Research Paper Volume 12, Issue 19 pp 19316—19324
SYNE1 mutation may enhance the response to immune checkpoint blockade therapy in clear cell renal cell carcinoma patients
- 1 Department of Urology, The First Affiliated Hospital, Sun Yat-Sen University, Guangzhou, Guangdong Province, P. R. China
- 2 Department of Extracorporeal Circulation, The First Affiliated Hospital, Sun Yat-Sen University, Guangzhou, Guangdong Province, P. R. China
- 3 Department of Urology, The First Affiliated Hospital of Hainan Medical University, Haikou, Hainan, P.R.China
Received: April 3, 2020 Accepted: July 14, 2020 Published: October 8, 2020https://doi.org/10.18632/aging.103781
How to Cite
Copyright: © 2020 Li et al. This is an open access article distributed under the terms of the Creative Commons Attribution License (CC BY 3.0), which permits unrestricted use, distribution, and reproduction in any medium, provided the original author and source are credited.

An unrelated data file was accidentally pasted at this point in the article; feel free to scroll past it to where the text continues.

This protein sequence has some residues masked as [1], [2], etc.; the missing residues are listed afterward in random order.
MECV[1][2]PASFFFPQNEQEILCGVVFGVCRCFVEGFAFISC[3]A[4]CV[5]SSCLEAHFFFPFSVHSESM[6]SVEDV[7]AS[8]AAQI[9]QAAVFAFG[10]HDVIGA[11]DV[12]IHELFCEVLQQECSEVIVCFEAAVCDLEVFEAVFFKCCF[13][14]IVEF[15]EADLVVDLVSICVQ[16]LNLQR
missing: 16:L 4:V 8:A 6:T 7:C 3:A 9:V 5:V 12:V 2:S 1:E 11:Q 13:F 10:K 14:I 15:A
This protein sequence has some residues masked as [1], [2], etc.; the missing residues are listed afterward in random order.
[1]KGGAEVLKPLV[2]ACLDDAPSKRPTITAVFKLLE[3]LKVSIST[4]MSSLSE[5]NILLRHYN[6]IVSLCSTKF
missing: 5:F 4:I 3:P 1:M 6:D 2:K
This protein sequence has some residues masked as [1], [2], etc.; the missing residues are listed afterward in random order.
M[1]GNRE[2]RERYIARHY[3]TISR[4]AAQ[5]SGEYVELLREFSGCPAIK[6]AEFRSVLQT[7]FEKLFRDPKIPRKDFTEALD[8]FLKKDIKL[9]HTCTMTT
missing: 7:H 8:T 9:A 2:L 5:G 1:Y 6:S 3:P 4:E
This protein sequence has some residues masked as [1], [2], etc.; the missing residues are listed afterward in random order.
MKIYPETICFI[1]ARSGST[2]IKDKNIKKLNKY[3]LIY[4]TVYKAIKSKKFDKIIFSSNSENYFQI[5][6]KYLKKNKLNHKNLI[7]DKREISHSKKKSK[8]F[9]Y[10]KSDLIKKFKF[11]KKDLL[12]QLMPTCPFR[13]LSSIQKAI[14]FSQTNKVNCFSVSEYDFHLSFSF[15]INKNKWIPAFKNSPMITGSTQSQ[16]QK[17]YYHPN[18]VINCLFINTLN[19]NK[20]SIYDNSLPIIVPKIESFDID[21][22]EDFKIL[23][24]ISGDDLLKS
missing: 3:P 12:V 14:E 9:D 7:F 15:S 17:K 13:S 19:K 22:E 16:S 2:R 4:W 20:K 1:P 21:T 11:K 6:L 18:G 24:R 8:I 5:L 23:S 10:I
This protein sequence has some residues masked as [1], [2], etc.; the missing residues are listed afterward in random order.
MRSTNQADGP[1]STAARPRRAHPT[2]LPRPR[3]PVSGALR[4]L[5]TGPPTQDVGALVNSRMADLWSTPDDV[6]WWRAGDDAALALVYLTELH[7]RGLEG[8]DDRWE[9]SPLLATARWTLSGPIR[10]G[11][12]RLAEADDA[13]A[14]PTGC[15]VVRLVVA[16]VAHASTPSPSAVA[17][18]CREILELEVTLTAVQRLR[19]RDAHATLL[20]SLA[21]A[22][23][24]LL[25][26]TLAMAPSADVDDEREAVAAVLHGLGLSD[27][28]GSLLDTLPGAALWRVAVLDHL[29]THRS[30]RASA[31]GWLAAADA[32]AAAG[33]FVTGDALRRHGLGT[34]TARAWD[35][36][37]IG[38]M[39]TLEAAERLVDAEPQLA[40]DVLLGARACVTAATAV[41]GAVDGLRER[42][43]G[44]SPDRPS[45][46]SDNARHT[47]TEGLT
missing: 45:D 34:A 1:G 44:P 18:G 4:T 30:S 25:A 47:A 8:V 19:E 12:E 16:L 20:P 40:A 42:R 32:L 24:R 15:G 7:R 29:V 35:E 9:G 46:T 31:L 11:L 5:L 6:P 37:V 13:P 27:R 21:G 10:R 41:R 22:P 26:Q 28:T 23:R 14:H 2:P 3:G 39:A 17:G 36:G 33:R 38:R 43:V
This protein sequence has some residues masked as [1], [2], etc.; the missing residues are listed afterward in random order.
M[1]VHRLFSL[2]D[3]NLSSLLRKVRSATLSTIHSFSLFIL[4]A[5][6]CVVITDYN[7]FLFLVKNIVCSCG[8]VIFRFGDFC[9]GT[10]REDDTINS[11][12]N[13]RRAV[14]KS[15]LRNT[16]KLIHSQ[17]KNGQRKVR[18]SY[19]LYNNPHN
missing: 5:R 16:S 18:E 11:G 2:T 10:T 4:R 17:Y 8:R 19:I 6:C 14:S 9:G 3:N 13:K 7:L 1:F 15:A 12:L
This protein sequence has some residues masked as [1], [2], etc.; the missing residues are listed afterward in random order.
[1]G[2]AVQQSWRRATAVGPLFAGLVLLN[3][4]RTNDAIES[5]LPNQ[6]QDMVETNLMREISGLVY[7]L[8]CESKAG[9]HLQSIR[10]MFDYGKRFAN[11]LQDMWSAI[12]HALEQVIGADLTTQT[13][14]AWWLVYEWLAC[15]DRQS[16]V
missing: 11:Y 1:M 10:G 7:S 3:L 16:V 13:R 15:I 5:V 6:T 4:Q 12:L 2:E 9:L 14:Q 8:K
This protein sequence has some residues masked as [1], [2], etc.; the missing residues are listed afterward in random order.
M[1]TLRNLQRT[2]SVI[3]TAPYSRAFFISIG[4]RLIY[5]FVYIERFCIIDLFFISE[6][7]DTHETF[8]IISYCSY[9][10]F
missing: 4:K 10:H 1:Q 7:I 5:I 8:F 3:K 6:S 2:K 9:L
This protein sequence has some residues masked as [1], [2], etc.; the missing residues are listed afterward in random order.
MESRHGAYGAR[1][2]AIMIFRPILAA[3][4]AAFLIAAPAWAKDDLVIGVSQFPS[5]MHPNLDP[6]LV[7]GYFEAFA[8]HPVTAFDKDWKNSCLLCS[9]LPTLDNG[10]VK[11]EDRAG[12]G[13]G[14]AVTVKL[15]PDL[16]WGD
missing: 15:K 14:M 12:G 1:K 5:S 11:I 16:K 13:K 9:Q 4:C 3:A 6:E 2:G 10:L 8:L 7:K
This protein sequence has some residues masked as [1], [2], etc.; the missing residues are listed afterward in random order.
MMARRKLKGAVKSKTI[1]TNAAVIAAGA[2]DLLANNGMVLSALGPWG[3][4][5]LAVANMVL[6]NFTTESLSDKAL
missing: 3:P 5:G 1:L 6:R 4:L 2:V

As one of the 10 most common cancers in men, the incidence of renal cell carcinoma (RCC) has been increasing in recent years. Clear cell renal cell carcinoma (ccRCC) is the most common pathological type of RCC, counting for 80%-90% of cases. Immunotherapy is becoming increasingly important in the treatment of advanced RCC. Tumor mutation burden (TMB) is a potent marker for predicting the response to immune checkpoint blockade (ICB) treatment. Here, we analyzed somatic mutation data for ccRCC from The Cancer Genome Atlas datasets. We found that the frequently mutated gene SYNE1 is associated with higher TMBs and with a poor clinical prognosis. To further investigate the relationship between SYNE1 mutation and the immune system, we used Gene Set Enrichment Analysis and the CIBERSORT algorithm. They showed that SYNE1 mutations correlate with immune system pathways and immune cell tumor infiltration. We also found that SYNE1 mutation correlated with a better response to ICB therapy. Thus, mutation of SYNE1 correlates with a higher TMB and a poorer outcome in ccRCC, but may mediate better responses to ICB therapy.